Anton Strout’s Marfa is a chilling look at the reality that can hide behind small-town legends. A young man sets out on a night drive and comes face-to-face with a horror he doesn’t believe in, and is forced to realize that his superstitious mother might not be so silly after all.
Brian A. Hopkins’s Black Rider takes the reader into the depths of the blackest grief and despair—and out the other side. This is another tale I’d have trouble doing justice to, and another that brought me to tears.
Donald J. Bingle’s Rural Route is probably the best peek I’ve seen into the stereotypical tales of alien-induced cattle mutilation, and where they could really lead.
Timothy Zahn’s Protection is an unusual tale involving a sleepy commmunity, a were-creature, a mermaid, and a would-be protection racket. It’s a crime story with paranormal trappings, and it’s fun to see how the characters solve their problems.
Raymond Benson’s The Devil is a Gentleman is a rural detective story in which the detective, Mr. Bubb, works for some very powerful and unusual employers. I enjoyed this tale for its look at an unusual setup, but it’s a little predictable and simple, and there’s a lack of character depth.
D.L. Stever’s The Storyteller seems like a relatively simple ghost tale, but it has some enjoyable layers to it.
C.J. Henderson’s Aware follows a group of reality-show producers in their hunt for UFOs. When they finally find them, however, the aliens turn out to be not at all as expected. And as for what they want, well, that’s the toughest part of all. My favorite part of this one was watching the tricks the TV folk used to get people to open up to them and agree to what they wanted.
Kelly Swails’s Sully’s Solution features a reclusive man who might or might not be running a drug lab, and a sheriff with cancer who’s forced to investigate him. It’s a simple but enjoyable tale.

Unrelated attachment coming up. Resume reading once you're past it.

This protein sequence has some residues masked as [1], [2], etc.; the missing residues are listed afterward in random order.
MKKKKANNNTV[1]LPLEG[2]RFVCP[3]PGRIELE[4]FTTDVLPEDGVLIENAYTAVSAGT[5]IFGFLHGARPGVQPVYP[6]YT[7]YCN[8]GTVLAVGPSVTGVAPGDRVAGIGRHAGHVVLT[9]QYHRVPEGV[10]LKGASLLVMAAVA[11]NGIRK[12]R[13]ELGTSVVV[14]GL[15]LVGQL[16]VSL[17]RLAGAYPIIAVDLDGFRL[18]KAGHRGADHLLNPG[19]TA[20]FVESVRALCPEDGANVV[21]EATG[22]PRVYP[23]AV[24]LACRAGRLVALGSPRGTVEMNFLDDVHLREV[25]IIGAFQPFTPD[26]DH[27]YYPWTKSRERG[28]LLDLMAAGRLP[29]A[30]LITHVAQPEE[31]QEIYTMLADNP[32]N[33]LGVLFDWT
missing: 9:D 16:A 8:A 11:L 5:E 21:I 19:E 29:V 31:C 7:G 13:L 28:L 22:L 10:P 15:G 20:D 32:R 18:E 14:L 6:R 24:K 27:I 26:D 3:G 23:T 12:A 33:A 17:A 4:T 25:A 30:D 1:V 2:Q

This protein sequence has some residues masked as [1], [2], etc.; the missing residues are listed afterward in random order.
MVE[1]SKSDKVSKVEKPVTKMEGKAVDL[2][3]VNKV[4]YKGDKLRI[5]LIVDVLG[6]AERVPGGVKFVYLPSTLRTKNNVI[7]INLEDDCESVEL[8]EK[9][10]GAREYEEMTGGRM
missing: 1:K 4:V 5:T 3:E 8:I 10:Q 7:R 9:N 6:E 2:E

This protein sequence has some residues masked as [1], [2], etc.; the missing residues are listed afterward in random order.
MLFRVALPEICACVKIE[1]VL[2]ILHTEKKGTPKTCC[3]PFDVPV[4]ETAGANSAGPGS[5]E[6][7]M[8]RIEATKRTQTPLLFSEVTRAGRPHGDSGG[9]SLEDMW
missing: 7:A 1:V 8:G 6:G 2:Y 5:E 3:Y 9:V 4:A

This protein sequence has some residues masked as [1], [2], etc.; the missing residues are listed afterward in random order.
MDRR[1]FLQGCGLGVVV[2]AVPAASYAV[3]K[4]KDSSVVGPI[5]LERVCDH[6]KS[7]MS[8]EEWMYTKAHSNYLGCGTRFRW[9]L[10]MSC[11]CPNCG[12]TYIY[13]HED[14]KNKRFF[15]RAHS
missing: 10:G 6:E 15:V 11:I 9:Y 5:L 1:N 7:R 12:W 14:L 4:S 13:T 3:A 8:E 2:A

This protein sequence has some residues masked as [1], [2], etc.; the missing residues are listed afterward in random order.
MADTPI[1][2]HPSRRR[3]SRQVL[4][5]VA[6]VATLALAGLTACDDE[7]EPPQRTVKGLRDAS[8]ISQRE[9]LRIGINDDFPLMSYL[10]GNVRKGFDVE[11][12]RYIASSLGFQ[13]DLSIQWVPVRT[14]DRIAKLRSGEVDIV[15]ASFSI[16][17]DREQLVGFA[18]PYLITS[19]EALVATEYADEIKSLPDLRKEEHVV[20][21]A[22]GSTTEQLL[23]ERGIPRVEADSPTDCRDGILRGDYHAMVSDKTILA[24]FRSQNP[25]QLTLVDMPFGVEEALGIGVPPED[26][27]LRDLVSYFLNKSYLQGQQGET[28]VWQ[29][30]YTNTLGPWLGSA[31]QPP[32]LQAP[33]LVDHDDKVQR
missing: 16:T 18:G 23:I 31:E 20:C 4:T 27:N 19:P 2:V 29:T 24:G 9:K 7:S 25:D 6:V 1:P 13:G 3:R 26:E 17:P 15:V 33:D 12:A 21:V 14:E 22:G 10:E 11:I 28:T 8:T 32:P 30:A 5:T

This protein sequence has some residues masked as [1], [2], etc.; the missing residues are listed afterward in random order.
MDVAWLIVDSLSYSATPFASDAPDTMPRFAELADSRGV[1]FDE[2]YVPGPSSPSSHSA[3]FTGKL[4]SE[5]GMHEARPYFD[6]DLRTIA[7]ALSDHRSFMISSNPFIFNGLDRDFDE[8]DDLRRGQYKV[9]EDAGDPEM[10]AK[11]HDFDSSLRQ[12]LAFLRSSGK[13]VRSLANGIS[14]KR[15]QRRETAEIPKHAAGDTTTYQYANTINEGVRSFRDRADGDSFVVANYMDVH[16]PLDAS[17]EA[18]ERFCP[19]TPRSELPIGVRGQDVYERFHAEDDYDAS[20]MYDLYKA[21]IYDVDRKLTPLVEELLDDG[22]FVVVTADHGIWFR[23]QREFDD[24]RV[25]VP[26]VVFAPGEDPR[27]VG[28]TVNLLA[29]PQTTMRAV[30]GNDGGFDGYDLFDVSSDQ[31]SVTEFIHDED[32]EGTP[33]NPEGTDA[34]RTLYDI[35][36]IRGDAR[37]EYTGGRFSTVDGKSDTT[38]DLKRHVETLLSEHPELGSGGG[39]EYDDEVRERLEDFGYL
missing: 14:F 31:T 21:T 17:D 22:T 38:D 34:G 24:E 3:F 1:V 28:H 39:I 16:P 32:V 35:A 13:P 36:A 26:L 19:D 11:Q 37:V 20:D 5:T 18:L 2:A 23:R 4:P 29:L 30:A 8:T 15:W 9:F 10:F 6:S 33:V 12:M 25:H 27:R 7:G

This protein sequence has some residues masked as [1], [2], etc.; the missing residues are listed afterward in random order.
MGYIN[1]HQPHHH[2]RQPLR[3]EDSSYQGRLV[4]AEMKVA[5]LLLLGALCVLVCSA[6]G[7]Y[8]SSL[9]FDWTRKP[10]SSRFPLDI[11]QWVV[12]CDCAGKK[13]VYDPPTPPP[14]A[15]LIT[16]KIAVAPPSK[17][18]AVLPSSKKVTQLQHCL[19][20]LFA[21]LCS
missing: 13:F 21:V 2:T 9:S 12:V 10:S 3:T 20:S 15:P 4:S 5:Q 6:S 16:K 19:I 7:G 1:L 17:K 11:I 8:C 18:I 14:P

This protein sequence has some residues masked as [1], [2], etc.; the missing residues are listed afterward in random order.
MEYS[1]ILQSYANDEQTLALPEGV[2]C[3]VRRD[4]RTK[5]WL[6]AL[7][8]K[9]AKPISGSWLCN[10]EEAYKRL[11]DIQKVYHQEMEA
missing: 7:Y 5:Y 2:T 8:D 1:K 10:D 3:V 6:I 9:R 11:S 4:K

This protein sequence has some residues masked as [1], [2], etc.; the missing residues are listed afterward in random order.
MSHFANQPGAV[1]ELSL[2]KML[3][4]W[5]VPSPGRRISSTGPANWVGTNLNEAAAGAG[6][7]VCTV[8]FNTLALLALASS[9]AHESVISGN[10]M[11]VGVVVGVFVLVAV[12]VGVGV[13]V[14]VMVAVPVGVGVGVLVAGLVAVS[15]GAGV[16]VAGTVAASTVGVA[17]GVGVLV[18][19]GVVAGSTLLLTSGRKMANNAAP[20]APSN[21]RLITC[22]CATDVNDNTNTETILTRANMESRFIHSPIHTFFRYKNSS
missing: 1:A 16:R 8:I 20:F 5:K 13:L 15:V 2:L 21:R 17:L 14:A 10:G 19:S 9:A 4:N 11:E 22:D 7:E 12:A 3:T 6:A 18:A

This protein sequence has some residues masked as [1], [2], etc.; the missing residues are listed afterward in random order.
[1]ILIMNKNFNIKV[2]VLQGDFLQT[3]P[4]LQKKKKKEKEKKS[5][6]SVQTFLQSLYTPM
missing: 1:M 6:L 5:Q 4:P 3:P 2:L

Linda P. Baker’s Fairies Weep Not is a lovely tale of a young woman who visits her grandparents, only to find that the family home is not at all what it used to be. When she discovers the source of that change, she’s forced to trust in her dreams for a solution…
Dylan Birtolo’s Eternal Vigilance has a nice setup (a wizard lives in the middle of nowhere, watching over a bound demon, and ends up befriending a local girl). The magic system, however, seems pretty arbitrary, which makes the action feel meaningless. You can’t try to imagine what will happen next, and combat-ending large magics feel rather like a deus ex machina.
Vicki Johnson-Stegers’s Trophy Wife is my least-favorite tale in this book. It starts off with a warm sense of humor, but ends up taking a sudden left turn straight into annoying stereotypes, all in the service of ending the story with an unsatisfying pun.
John Lambshead’s Siren’s Tears is set in a rather fascinating remote village, but I found the characters too annoying to enjoy. A man decides to get away from it all, only to discover that the virtues of remote locations and their inhabitants are highly overstated.
As usual for an anthology, you’ll like some stories better than others. I absolutely adore the unusual premise of this one, however, and think it has enough delightful stories to be well worth your time.